February 2008

It Could Be Worse

Author: Craig Hysell

Being the first person to explore something can be as frightening as it can be riveting. Imagine the first person to walk into the black depths of a cavern, dive to the bottom of the sea with an untested breathing apparatus or eat an oyster. What virtues must one possess to do such things? Courage? Faith? Insanity?

Of course, expanding our knowledge base is what most human beings yearn for, and many of us admire these crazy, brave adventurers for the discoveries and information they bring to humanity’s proverbial table. But what happens when you run into trouble on your expedition to the coldest place on earth? What happens when someone beats you to your goal and you still have to make the long trek home with dwindling supplies while already near death from frostbite and malnutrition?

Well, you guessed it; that’s when things couldn’t get any worse.

Captain Robert Falcon Scott
Antarctica is one of the most severe and brutal environments on earth. Ninety-eight percent of the continent is covered with snow and ice that does not absorb sunlight, but reflects it. The air is extremely dry and does not insulate heat. At 8200 feet it has the highest average elevation of all the continents and is known for fierce and screaming storms buffeted by 200 mph gale-force winds. (Hurricanes become Category 5 at 155 mph.) It has a coldest recorded temperature of minus 129 degrees Fahrenheit, not considering the wind chill. That kind of cold is almost incomprehensible.

Captain Robert Falcon Scott’s second trip to Antarctica began in June of 1910. In less than a year, he would be dead. A hardy English Navy man, Scott’s competence on his journey south has been widely contested. But how exactly does one prepare for the unknown and get everything right?

After returning from a preliminary and chilly visit to the Antarctic in 1902, Scott began raising money for a second voyage; which was to be as much a scientific journey as an English flag planting/tea party at the Pole. Eight years later, Scott had enough financial backing to venture forth and a new son to hurry back to. As if getting to the South Pole and coming back alive wasn’t enough pressure, Scott would be racing Norwegian Roald Amundsen to the end of the earth.

Scott’s ship could not penetrate through the ice as far as Amundsen’s, giving the Norwegian what amounted to a 100 km head start. Amundsen, having studied the Inuit people of the North, also used dogsleds, while Scott, still not sold on a dog’s worth in such extreme conditions, used ponies to pull his supplies. The horses quickly died in temperatures that averaged -20 degrees Fahrenheit. Scott and the four other men he had handpicked for his push to the pole had to drag the sled by hand—a task equivalent to dragging a bathtub full of water across the Sahara.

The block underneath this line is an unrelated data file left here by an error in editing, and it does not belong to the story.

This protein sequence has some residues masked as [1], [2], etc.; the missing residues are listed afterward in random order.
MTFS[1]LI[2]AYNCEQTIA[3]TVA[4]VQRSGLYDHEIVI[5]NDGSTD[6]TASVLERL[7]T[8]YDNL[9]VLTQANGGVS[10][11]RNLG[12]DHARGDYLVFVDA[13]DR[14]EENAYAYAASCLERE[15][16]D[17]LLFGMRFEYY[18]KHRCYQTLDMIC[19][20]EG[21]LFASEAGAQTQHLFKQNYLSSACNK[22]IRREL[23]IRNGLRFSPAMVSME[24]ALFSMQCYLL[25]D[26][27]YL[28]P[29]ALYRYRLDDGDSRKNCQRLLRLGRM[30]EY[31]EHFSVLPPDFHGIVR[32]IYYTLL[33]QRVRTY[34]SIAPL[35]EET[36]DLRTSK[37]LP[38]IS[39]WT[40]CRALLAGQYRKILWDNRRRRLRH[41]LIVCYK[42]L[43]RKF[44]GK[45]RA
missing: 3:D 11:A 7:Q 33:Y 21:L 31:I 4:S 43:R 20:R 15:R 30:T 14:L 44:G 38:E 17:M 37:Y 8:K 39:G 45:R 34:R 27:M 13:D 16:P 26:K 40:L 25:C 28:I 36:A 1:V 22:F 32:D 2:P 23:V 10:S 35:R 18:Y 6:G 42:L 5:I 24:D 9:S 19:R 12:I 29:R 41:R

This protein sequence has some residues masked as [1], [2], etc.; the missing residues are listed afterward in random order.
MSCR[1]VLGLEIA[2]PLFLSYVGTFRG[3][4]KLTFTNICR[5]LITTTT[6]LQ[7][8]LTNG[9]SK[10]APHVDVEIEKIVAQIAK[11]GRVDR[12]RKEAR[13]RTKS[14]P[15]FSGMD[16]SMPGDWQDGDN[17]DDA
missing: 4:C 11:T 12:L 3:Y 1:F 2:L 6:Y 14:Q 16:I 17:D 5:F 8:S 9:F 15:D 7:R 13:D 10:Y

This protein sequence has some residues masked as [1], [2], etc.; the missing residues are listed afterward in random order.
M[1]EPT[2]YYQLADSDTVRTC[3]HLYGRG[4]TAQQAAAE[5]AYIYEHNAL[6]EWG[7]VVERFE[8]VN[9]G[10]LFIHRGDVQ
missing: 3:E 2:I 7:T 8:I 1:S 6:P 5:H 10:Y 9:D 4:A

Laborious work at 0 degrees requires meals of about 7,700 calories, most of which the body burns to keep warm—nutritional information which didn’t come to light until much later. Scott’s men worked below 0 degrees with significantly less caloric intake. Their bodies began to feed on their fat and muscle, further weakening the men and causing severe dehydration as well as other vitamin-deficient infirmities such as scurvy. And then frostbite set in.

Frostbite is the human body shouting, “Get indoors, stupid!” It is the constricting of blood vessels in its extremities in order to keep its core temperature at an operating level. Wikipedia aptly explains frostbite as a “discoloration of the skin, along with burning and/or tingling sensations, partial or complete numbness and possibly intense pain.” After a few hours, the skin darkens, turns black, looks loose or flayed and may require amputation due to gangrene.

Scott and his crew reached the South Pole only to find that Amundsen had already been there. Demoralized, they turned around to trudge more than 800 miles home. The first to die from the elements (and possibly head trauma from a fall) was Petty Officer Edgar Evans, just after midnight on February 18, 1911. On March 17, suffering from severe frostbite, Captain Titus Oates no longer wished to be a burden to his friends. He told his crew, “I’m just going outside and may be some time.” He walked out into a blizzard and was never seen again.

On March 29, holed up against yet another blizzard and more than a week without food, Robert F. Scott wrote his last wishes in his journal. He and his crew were found dead by a search party a few months later. They were just eleven miles from camp.

Note: In his final letter to his wife, Scott asked that his son be encouraged to study natural history. Peter Scott went on to found the Wildfowl and Wetlands Trust as well as the World Wide Fund for Nature.

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